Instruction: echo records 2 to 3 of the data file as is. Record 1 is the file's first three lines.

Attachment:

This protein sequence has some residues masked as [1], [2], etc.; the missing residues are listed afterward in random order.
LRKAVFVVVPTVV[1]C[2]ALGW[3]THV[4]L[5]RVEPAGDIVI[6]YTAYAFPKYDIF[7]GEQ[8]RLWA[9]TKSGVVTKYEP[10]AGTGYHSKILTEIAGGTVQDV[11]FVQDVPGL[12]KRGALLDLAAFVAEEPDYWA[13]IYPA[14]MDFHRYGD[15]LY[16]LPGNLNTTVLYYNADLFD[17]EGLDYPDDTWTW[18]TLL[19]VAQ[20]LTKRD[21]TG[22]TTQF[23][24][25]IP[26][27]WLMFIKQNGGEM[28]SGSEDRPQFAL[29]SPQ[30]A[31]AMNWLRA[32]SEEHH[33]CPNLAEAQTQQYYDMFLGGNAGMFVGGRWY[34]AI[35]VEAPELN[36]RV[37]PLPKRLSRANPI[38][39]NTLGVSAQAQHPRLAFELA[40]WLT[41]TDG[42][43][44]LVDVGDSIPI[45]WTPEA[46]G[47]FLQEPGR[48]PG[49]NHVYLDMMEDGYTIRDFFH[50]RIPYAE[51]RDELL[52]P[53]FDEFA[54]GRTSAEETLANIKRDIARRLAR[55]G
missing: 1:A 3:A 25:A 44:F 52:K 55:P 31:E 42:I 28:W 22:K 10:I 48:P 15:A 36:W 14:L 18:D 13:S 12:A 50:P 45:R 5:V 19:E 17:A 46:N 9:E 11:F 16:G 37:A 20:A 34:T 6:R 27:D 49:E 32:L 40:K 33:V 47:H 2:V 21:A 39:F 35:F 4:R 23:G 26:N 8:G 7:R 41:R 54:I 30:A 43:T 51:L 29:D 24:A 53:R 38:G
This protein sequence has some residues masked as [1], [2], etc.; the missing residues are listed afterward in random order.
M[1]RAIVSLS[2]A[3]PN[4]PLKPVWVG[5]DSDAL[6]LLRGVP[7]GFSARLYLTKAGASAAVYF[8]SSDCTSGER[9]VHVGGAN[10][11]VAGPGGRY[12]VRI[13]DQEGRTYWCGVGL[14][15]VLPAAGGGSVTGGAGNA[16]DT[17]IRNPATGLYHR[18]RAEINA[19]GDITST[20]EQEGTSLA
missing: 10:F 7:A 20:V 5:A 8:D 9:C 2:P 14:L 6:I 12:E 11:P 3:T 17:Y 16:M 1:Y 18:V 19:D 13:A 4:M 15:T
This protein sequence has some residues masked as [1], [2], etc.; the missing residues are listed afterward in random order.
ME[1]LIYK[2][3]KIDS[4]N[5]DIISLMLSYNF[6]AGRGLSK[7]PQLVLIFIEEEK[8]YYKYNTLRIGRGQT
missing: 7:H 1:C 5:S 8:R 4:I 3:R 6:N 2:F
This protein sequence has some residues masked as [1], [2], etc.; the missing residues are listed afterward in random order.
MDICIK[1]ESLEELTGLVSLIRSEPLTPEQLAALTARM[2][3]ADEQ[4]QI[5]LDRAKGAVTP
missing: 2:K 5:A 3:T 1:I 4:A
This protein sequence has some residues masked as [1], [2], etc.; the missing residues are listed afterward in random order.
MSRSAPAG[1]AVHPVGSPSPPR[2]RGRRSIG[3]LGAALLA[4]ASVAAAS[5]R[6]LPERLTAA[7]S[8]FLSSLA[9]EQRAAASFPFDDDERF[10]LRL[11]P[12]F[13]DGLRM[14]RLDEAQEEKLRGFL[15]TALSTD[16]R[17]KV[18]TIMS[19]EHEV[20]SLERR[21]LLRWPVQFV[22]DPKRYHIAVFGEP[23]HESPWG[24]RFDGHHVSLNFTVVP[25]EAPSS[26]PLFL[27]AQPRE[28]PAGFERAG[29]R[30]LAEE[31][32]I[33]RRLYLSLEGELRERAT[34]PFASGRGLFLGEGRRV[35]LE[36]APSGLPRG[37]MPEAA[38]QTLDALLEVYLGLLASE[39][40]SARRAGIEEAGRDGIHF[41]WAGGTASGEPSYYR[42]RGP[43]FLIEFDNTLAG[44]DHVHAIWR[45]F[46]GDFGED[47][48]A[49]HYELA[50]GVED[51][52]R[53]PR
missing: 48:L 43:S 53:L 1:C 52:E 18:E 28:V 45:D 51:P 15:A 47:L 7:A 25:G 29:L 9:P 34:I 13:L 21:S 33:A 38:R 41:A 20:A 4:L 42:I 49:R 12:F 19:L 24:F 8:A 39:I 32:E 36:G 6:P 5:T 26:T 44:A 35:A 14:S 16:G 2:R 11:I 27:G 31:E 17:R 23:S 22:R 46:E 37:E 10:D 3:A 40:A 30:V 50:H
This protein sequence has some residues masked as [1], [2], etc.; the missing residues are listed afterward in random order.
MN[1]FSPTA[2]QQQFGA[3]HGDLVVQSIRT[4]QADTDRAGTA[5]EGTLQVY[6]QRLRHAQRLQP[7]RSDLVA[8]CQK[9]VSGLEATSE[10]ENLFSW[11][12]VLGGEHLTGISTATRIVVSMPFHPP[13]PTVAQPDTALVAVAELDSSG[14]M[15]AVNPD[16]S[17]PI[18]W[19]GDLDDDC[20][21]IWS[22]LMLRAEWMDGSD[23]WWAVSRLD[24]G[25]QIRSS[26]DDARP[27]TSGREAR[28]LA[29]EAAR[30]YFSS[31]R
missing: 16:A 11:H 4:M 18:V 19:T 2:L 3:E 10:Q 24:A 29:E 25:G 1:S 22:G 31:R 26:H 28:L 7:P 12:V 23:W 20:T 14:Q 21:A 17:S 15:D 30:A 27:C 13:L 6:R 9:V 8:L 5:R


This protein sequence has some residues masked as [1], [2], etc.; the missing residues are listed afterward in random order.
M[1]RAIVSLS[2]A[3]PN[4]PLKPVWVG[5]DSDAL[6]LLRGVP[7]GFSARLYLTKAGASAAVYF[8]SSDCTSGER[9]VHVGGAN[10][11]VAGPGGRY[12]VRI[13]DQEGRTYWCGVGL[14][15]VLPAAGGGSVTGGAGNA[16]DT[17]IRNPATGLYHR[18]RAEINA[19]GDITST[20]EQEGTSLA
missing: 10:F 7:A 20:V 5:A 8:D 9:C 2:P 14:L 6:I 12:E 11:P 3:T 17:Y 16:M 1:Y 18:V 19:D 13:A 4:M 15:T
This protein sequence has some residues masked as [1], [2], etc.; the missing residues are listed afterward in random order.
ME[1]LIYK[2][3]KIDS[4]N[5]DIISLMLSYNF[6]AGRGLSK[7]PQLVLIFIEEEK[8]YYKYNTLRIGRGQT
missing: 7:H 1:C 5:S 8:R 4:I 3:R 6:N 2:F